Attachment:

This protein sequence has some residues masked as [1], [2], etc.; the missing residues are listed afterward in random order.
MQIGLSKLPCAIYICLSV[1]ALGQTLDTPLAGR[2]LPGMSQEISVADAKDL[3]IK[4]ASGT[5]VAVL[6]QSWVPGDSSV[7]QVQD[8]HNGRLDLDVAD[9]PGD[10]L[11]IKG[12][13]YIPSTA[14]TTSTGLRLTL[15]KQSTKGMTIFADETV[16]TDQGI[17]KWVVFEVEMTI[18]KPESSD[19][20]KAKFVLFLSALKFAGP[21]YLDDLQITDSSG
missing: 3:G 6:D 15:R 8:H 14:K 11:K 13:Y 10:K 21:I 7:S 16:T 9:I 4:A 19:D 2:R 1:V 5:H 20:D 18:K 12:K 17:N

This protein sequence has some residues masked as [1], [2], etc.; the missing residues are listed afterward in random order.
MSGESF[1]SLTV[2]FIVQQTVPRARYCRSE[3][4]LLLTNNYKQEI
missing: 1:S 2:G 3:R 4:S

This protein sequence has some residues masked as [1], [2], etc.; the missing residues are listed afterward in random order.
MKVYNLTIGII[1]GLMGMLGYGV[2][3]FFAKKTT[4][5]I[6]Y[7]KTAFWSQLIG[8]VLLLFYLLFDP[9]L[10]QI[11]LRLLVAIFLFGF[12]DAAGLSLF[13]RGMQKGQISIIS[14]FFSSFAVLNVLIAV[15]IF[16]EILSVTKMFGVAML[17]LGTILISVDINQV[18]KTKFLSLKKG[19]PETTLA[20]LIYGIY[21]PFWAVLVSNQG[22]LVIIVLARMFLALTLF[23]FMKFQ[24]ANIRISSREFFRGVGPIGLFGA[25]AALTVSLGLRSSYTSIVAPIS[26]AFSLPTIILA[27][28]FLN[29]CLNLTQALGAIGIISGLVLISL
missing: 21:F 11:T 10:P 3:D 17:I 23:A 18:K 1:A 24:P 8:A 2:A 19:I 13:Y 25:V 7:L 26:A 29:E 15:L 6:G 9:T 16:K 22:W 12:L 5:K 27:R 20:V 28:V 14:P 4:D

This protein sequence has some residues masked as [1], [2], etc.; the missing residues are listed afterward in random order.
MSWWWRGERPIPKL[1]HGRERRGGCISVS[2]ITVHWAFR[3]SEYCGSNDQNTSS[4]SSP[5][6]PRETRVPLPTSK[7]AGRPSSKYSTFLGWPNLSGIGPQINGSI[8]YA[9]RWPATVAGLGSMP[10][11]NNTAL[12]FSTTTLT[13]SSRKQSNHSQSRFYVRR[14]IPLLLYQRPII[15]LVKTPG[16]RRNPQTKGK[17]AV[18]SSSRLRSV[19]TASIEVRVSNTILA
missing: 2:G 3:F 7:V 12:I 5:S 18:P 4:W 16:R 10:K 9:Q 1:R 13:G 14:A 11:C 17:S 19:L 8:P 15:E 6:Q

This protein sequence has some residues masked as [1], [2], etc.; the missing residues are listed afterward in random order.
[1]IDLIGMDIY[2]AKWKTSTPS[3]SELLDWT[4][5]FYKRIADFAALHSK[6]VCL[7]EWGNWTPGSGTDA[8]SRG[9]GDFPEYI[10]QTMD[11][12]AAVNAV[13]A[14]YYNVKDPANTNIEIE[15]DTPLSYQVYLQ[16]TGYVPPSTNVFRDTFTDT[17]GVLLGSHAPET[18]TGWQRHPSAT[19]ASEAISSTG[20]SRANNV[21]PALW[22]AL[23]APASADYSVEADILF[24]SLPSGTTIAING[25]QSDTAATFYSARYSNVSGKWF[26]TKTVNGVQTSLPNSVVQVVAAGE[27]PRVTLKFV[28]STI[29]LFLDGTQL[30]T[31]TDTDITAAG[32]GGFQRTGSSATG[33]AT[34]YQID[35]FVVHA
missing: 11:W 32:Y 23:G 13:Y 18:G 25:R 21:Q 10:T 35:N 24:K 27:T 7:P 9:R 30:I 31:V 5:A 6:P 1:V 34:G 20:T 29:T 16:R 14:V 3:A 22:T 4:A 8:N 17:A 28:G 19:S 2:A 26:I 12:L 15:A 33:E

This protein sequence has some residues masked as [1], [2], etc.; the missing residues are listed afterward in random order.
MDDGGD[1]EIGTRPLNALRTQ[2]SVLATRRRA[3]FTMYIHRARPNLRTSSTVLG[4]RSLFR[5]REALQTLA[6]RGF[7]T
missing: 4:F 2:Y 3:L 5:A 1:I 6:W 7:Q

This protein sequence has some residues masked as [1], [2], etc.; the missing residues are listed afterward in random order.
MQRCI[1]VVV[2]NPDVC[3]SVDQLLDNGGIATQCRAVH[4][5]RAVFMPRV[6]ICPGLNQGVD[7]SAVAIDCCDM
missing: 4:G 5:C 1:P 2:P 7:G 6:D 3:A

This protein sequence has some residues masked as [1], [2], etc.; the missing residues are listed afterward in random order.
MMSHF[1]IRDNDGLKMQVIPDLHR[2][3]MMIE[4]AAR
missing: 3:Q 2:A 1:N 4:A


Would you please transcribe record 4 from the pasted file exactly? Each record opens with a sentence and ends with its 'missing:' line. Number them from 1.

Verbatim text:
This protein sequence has some residues masked as [1], [2], etc.; the missing residues are listed afterward in random order.
MSWWWRGERPIPKL[1]HGRERRGGCISVS[2]ITVHWAFR[3]SEYCGSNDQNTSS[4]SSP[5][6]PRETRVPLPTSK[7]AGRPSSKYSTFLGWPNLSGIGPQINGSI[8]YA[9]RWPATVAGLGSMP[10][11]NNTAL[12]FSTTTLT[13]SSRKQSNHSQSRFYVRR[14]IPLLLYQRPII[15]LVKTPG[16]RRNPQTKGK[17]AV[18]SSSRLRSV[19]TASIEVRVSNTILA
missing: 2:G 3:F 7:V 12:I 5:S 18:P 4:W 16:R 10:K 9:Q 1:R 13:G 14:A 11:C 17:S 19:L 8:P 15:E 6:Q